On the day of Chinese New Year a few weeks ago, I was at a restaurant in Boston’s Chinatown with a group of Andover students. While passing the family-style dishes around, two of my peers decided to play a joke. Taking advantage of the language barrier between them and the waiter, the first jumped up, shouting, “Did you see that? I just saw a rat!” Another, grimacing at the noodles, made an obscene comment on the appearance of the sauce.
As an international student from Shanghai, China, I was offended and appalled by their disrespectful behavior, for eating in a Chinese restaurant reminds me of home. As I watched them wave off every single dish that was passed around, I was yet again reminded that my culture’s food is ridiculed for its stereotypes: cheap venues, cashiers with strange accents, and food that is too greasy, too spicy, or too smelly.
My parents immigrated to the United States in the 1990s, bringing along the Chinese culture with them — my mother brought her Southern hundun recipe and my father his Northern jiaozi recipe. Immigrants often bring their homemade secret recipes to the shores of the United States. The town of my previous home in California has selections of foods from China, Vietnam, Thailand, India, and Greece. The owners of these family restaurants take pride in the food they serve, overjoyed when customers of other cultures love their recipes as well.
In Chinese culture, chefs take pride in the colorful names and stories behind each centuries-old dish. However, when these dishes are introduced to the United States, the creativity of their names are lost in translation. Foods such as “Three Kinds of Seafood in the Bird’s Nest,” “Lion’s Head Ball,” “Happy Buddha with Duck Sauce,” and “Dongpo Pork” appear on English menus. Many Chinese people would know Dongpo Pork refers to a story of Su Dongpo, one of the most respected scholars in Song Dynasty China. For people who cannot read Chinese or do not understand the meanings behind the names, however, these titles are perhaps strange, laughable, and unappetizing. Ignorance, however, is no excuse for disrespect.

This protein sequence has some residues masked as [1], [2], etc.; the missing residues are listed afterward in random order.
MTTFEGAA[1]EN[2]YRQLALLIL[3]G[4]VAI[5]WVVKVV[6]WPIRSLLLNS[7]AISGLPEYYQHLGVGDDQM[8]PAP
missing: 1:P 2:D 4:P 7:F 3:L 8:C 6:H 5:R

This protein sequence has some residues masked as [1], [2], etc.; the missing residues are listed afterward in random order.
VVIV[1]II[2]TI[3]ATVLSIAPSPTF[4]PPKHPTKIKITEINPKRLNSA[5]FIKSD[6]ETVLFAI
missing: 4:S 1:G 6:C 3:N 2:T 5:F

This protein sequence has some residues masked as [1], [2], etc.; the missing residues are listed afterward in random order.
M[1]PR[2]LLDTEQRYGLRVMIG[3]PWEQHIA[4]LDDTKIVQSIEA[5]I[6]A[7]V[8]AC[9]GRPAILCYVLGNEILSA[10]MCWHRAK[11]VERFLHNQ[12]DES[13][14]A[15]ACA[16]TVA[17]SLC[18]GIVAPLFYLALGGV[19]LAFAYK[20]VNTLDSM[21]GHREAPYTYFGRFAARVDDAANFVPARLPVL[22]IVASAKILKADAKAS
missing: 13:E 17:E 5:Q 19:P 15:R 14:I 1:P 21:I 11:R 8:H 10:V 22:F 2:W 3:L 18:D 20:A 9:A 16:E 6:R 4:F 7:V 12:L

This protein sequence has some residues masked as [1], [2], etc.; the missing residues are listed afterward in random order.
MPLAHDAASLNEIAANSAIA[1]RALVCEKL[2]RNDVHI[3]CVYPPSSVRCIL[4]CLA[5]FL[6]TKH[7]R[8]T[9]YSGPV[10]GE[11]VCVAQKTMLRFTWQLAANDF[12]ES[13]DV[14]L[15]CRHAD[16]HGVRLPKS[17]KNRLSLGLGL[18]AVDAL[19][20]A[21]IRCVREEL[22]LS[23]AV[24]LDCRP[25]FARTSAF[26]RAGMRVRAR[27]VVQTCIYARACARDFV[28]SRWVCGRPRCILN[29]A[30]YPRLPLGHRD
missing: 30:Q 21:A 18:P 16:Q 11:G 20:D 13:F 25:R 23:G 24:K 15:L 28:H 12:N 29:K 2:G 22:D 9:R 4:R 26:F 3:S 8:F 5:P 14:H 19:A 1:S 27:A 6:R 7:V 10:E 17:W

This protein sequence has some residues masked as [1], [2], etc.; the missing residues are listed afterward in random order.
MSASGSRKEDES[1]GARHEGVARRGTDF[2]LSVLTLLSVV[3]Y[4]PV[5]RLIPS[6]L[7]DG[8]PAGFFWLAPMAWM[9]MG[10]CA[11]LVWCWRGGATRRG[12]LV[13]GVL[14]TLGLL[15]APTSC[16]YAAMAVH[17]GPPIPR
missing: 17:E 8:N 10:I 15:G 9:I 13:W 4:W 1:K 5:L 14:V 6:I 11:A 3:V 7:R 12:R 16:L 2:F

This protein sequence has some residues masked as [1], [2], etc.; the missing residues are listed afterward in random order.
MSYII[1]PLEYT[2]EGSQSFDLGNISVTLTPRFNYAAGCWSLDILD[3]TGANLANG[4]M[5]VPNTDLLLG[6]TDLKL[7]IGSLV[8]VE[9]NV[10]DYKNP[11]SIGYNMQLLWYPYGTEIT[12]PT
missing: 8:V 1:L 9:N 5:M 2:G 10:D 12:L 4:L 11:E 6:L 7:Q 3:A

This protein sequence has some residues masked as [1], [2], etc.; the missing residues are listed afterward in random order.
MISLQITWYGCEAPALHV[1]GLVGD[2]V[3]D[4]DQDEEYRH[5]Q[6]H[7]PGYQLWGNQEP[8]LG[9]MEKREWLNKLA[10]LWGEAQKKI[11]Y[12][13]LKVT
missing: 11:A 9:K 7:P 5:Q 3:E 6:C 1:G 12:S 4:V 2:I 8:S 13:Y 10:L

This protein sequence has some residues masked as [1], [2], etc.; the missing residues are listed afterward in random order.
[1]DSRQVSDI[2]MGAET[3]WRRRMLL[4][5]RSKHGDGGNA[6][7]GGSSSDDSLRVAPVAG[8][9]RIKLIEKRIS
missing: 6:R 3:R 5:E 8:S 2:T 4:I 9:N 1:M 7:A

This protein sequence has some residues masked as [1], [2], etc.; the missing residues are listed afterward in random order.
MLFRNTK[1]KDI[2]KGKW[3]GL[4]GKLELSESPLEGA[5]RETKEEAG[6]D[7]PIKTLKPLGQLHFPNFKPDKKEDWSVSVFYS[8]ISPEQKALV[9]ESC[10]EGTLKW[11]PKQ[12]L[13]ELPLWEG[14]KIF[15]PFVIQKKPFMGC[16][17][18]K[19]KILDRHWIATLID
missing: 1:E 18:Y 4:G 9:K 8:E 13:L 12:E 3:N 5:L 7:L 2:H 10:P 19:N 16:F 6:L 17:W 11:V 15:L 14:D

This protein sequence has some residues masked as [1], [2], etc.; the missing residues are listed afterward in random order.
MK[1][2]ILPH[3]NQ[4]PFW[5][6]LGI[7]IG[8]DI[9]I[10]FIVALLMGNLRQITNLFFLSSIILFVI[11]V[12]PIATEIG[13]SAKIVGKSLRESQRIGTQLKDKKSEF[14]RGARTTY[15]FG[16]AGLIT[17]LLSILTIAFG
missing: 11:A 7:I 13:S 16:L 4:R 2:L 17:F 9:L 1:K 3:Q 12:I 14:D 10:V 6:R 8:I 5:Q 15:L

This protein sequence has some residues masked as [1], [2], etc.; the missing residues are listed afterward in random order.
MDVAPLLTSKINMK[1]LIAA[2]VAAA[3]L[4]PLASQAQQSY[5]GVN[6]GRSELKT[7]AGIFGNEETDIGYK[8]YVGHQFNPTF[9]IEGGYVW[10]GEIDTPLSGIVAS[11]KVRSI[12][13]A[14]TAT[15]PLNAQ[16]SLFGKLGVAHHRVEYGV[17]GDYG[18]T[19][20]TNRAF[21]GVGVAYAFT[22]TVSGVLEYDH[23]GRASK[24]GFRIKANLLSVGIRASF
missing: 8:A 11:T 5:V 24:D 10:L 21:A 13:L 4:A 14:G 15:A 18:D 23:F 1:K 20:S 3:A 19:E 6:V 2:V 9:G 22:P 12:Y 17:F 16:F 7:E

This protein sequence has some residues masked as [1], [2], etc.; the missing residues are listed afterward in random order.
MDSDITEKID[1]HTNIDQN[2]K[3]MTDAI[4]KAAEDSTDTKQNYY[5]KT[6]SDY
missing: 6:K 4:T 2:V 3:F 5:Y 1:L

People may not love the same foods and can make completely honest mistakes. This is okay. What is unacceptable is overt disrespect towards foods of other cultures and towards the people of that culture preparing it. Students must avoid this kind of behavior and avoid bringing xenophobic hierarchies into food culture. Sometimes even statements with no harmful intentions about the restaurant, cuisine, or ingredients may come off as racist or a cultural misunderstanding.
For example, I often hear students generalize Chinese, Vietnamese, Thai, Indian, or Greek food into one gigantic cuisine called “ethnic” food. The term “ethnic” other-izes and denigrates the food itself as well as people of the food’s culture. Additionally, people believe the stereotype that Chinese restaurants are all low-status eateries — whether it is assuming that food in cheap takeout boxes from restaurants like “Peking Garden” and “Teatone” are what Chinese people eat at home, or assuming the uncleanliness of Chinese restaurants. According to “The Atlantic,” New York restaurant sanitation grades do not show any significant differences between Chinese and American restaurants. Finally, jokes about Chinese restaurants serving only dog or rat meat are incredibly disrespectful.
As Andover students, we pride ourselves on our diverse community and the 44 countries our students represent. It is not until foods from all cultures are treated with the same respect, however, that Andover will truly be the inclusive community we aspire to be. That said, I do feel that Paresky Commons could make improvements to support this aspiration. I hope that during future Asian Arts Weekend dinners, Paresky will serve more authentic Chinese foods instead of, for example, appropriating spring rolls by combining them with the ingredients of the very American Philly Cheesesteak.
All of us grow up loving and hating different foods. But that does not mean we have to grow up respecting and disrespecting different foods.
Allison Zhu is a two-year Lower from Shanghai, China